Article first published online: 25th May 2018 DOI: 10.1111/jofi.12698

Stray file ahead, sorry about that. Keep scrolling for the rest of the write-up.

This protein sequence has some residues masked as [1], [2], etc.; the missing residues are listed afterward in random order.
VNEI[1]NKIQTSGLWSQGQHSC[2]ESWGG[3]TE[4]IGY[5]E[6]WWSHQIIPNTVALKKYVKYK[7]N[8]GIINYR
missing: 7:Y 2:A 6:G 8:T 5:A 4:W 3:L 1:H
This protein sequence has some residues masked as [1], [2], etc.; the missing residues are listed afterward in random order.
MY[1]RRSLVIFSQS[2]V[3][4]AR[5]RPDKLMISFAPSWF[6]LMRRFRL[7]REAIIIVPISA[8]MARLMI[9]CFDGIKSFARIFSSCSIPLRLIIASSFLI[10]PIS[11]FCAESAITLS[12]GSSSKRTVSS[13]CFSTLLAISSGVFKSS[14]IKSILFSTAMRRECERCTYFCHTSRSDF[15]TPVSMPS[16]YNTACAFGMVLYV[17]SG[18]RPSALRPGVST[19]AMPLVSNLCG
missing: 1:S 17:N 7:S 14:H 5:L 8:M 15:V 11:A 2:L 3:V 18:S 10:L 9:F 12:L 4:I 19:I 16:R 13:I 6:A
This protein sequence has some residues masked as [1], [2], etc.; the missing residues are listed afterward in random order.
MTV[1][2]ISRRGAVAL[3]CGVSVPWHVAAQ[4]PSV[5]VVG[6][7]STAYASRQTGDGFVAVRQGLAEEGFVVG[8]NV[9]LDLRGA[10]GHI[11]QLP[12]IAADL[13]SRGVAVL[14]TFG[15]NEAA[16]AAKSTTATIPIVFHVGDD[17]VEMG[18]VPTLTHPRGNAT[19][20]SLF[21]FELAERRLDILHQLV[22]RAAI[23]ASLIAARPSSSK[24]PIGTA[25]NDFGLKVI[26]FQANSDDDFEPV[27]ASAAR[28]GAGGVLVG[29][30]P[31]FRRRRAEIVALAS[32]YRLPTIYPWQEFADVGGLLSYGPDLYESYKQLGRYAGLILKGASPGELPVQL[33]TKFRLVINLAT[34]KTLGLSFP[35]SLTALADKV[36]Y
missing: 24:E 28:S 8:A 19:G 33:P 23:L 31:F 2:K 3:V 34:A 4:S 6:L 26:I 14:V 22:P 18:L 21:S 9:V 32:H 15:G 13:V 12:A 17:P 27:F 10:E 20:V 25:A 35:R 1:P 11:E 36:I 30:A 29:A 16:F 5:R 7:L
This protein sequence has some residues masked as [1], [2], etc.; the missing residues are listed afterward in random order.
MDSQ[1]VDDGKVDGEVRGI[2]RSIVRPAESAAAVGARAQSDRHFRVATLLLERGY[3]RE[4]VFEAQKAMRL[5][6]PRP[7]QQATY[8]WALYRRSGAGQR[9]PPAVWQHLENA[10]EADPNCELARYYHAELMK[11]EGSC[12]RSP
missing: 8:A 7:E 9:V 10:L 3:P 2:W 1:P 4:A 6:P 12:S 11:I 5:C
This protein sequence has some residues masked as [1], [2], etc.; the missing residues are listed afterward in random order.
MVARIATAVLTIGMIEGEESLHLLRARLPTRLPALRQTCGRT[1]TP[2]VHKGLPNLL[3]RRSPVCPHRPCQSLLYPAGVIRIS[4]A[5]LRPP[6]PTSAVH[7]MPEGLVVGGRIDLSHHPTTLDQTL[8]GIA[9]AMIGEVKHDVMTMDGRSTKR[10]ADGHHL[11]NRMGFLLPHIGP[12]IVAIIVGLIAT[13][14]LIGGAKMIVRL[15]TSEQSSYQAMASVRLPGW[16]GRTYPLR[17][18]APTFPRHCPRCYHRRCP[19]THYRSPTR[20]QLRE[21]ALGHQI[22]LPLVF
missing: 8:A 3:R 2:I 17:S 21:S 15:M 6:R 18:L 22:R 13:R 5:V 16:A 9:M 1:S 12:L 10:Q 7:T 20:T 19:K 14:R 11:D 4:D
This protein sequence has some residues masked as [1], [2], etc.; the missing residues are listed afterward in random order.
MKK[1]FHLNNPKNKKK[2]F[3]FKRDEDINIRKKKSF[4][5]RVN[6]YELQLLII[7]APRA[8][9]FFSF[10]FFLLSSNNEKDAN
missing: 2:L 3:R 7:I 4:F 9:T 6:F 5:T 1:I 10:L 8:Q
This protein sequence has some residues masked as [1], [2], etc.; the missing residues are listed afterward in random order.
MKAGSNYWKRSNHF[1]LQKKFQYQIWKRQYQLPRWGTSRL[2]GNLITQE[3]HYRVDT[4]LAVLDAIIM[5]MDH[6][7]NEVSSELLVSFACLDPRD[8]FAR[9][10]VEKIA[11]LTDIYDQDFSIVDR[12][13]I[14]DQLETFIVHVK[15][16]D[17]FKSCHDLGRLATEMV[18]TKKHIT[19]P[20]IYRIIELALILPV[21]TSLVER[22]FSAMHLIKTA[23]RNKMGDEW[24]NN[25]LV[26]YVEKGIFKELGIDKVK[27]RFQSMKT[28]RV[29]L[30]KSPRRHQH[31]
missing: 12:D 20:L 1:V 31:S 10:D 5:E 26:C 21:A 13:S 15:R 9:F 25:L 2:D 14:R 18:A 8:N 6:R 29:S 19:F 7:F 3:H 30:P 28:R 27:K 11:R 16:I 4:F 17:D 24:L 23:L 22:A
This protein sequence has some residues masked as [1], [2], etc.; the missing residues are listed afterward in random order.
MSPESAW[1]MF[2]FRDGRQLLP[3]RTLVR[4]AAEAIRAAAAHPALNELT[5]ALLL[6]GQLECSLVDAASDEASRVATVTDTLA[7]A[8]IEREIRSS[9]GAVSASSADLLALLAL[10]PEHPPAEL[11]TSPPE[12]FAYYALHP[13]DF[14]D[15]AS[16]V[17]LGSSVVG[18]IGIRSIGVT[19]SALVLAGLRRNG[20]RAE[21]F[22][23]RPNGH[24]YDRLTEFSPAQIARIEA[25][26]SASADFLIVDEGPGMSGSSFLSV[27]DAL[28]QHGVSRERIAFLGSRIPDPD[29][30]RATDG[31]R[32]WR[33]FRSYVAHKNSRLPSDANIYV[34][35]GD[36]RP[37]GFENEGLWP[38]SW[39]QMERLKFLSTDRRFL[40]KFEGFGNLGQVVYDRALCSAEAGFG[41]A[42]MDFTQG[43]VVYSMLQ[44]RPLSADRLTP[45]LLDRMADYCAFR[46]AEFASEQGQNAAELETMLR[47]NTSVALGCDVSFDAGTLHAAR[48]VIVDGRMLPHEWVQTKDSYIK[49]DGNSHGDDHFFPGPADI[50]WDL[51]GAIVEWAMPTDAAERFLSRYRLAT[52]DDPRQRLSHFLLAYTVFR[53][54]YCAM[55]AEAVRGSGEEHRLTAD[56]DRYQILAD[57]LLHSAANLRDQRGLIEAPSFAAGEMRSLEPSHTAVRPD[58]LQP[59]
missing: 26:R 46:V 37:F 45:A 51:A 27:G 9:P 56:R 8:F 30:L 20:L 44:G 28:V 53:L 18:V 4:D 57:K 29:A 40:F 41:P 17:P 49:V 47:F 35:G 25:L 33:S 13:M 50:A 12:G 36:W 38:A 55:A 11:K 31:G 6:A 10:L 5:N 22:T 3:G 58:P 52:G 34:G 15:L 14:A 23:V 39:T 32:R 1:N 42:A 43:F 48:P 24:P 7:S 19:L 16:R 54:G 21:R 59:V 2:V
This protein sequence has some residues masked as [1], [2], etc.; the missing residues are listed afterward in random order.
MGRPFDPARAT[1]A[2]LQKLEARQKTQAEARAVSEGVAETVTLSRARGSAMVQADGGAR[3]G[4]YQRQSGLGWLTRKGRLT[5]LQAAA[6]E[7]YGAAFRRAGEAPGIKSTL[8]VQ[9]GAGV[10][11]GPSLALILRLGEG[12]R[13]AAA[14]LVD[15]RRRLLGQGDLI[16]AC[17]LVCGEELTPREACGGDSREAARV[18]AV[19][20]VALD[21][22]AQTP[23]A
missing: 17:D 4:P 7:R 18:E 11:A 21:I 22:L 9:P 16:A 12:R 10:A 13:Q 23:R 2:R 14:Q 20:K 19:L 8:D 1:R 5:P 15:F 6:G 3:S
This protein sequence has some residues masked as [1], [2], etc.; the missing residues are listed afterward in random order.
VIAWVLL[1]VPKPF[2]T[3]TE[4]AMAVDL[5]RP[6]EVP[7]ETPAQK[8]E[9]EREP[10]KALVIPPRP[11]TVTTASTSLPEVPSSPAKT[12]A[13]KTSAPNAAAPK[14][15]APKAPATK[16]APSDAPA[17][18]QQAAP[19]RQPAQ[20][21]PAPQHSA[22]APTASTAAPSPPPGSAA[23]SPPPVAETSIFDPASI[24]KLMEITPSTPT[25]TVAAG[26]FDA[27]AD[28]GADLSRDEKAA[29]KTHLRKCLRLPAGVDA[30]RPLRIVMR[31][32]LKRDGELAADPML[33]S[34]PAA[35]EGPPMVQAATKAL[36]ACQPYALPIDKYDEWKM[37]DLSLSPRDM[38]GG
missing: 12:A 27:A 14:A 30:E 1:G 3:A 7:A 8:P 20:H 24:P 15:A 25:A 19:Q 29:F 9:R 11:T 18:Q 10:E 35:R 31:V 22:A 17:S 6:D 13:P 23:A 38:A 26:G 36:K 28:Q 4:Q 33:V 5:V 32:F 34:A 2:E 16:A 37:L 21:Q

Many natural competitors are jointly held by a small set of large institutional investors. In the U.S. airline industry, taking common ownership into account implies increases in market concentration that are 10 times larger than what is “presumed likely to enhance market power” by antitrust authorities. Within‐route changes in common ownership concentration robustly correlate with route‐level changes in ticket prices, even when we only use variation in ownership due to the combination of two large asset managers. We conclude that a hidden social cost – reduced product market competition – accompanies the private benefits of diversification and good governance.